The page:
DIY Cable Management for Standing Desks
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Relax, a swarm of snakes has not spontaneously decided to attack your desk. Nor has a forest of exceptionally flexible bamboo sprung up around its legs – no, fellow deskers, what you’re seeing is a workstation in dire need of some cable management.
Keeping your spaghetti straight is important no matter how you’re working. Carefully organizing cables helps prevent injuries from bending behind or under your desk to plug in electronic devices, and keeps your workstation neat and efficiently arranged. It also protects your expensive gear from unwittingly demonstrating the force of gravity should someone’s foot get snagged on a cable. Besides, it just looks nice – well-kept cables are pretty enough to have inspired a borderline-fetishist Reddit group of cable control enthusiasts (welcome to the internet).
And that’s only for a stationary desk. Throw an adjustable-height desk into the mix, and you suddenly have a moving thicket of tripping hazards because of the excess slack required for cables to move along with the work surface as you rise to work standing. Not good, but then if you decide to put an office treadmill under it, too? You suddenly have a moving thicket of tripping hazards with someone walking right next to it. Really not good.
Cable management is important both in terms of aesthetics and self-preservation, for both standing desks and standing desk converters. Luckily, we’ve had plenty of time to sort out what works best for cleaning up a walking or standing workstation.
Off the Shelf Solutions
The easiest way to tackle cable management is to buy one of the several curated cable management kits we’ve reviewed. Or if you don’t need the whole kit, we’ve also reviewed individual cable trays, cable sleeves and cable chains.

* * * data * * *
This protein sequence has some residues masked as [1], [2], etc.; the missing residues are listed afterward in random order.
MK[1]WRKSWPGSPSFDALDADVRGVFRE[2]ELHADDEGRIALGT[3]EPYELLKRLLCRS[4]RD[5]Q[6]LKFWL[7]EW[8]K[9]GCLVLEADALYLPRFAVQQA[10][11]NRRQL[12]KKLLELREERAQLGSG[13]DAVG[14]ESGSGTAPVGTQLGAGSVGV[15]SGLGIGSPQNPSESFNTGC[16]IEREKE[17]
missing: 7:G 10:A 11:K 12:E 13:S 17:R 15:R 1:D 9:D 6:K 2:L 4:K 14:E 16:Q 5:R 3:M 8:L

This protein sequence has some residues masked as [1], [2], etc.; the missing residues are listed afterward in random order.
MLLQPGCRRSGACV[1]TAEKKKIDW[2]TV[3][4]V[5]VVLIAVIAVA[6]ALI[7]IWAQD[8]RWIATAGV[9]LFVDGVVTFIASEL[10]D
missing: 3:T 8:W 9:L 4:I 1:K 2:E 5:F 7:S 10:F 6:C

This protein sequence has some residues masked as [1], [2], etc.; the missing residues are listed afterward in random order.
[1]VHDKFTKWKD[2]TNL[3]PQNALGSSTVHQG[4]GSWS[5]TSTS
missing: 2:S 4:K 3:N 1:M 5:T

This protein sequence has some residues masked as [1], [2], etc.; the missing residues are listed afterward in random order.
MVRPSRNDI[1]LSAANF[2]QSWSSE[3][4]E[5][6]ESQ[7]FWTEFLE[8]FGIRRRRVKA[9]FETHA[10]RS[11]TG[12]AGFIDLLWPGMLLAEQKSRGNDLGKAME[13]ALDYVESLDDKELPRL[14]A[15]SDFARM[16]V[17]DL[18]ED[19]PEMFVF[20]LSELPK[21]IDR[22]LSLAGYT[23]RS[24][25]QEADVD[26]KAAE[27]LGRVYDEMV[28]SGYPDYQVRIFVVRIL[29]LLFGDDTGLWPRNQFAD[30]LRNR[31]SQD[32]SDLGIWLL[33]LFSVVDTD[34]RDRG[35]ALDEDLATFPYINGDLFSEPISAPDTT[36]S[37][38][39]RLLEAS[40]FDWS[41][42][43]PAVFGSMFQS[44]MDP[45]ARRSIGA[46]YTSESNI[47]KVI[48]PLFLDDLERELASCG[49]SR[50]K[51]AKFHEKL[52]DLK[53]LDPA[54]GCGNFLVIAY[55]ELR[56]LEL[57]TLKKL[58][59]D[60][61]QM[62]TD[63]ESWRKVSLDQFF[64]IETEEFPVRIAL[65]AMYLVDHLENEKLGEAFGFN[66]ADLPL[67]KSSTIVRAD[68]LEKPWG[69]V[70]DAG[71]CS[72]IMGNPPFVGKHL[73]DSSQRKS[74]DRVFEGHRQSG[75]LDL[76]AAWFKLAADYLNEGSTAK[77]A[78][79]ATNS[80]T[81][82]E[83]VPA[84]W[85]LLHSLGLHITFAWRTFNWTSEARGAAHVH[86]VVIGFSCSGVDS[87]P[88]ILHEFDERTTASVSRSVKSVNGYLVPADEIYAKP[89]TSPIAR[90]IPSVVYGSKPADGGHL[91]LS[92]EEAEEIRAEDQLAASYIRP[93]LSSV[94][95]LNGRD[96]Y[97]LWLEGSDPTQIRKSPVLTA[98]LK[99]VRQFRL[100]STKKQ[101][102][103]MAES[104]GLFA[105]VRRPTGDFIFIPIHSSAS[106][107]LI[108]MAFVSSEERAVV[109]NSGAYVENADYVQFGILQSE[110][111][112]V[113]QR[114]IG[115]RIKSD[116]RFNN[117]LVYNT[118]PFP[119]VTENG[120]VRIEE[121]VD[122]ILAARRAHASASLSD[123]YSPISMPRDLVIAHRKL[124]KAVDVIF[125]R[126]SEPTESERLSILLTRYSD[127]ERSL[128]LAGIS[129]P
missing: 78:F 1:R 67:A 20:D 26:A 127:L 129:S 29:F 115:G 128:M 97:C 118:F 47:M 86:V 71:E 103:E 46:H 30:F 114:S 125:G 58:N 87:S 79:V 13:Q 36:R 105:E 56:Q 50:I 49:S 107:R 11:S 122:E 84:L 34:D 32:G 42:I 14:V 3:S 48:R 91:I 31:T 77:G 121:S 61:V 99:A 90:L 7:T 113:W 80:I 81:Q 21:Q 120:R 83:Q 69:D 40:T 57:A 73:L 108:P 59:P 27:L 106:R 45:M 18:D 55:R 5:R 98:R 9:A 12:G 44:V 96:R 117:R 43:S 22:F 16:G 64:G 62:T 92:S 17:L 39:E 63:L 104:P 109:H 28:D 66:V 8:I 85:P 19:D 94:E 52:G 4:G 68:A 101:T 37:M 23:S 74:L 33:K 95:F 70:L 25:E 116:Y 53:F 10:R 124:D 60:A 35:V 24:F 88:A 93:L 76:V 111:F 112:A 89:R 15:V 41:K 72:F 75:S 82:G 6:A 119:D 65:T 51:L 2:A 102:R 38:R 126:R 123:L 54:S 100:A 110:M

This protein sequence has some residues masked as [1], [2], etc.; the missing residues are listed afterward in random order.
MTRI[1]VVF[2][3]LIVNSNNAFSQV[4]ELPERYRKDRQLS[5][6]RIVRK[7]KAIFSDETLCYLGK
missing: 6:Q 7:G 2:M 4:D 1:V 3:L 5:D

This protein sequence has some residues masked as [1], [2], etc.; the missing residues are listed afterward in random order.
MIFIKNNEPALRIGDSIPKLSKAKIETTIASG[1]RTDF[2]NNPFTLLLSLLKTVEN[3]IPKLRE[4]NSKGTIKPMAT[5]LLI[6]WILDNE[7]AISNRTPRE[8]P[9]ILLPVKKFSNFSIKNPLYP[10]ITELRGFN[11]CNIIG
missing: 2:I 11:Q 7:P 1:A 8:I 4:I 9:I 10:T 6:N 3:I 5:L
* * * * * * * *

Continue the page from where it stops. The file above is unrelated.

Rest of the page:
But if you’d rather find a DIY solution (maybe you can’t afford to buy any cable management components or maybe you just really want to tackle this project on your own), read on. And while you’re at it, check out some of our favorite ways to improve your office ergonomics.
Bundle Those Cables
Simplicity is often the best policy. Out of sight, out of mind is rarely a solid problem-solving strategy, but it’s often the first step while taking care of cables. Getting the snarl smoothed out, coiled, and secured to the underside of your tabletop can make for a much neater workstation. Yes, the underside. Cable-proofing an adjustable workstation isn’t quite like cable-proofing a static one. In addition to bundling cables up and arranging them neatly, you need to ensure that when your desk moves, your cables move with it. The alternative is a vicious tug of war between your devices and your outlets as your desk grinds its way upwards.
How do you bundle your cables? Plastic zip ties are often the first port of call—they were literally invented for cable control, and are often the easiest way to secure your cords. Coil cables as neatly as possible, and then cinch them up with a zip tie. If your table has some handy perforations in the frame these can be used as attachment points for bundles of cabling. Pull, enjoy that satisfying zip tie rip, repeat.
If you don’t want to use zip ties, another versatile item for DIY cable management is the simple binder clip. As related to cable management, they can bundle your cables effectively, and come in handy for a couple of other methods we’ll discuss below.
And then there are even simpler and cheaper options. Have you ever wondered what to do with an empty toilet paper roll? Why not try a little recycled DIY cable management? Wind your cord up and shove it inside the roll to keep it contained. It won’t be the prettiest solution, but it does have one big upside: You can write the cord’s use on the roll. No more searching among a jumbled mess for that one specific cable to charge your old video camera.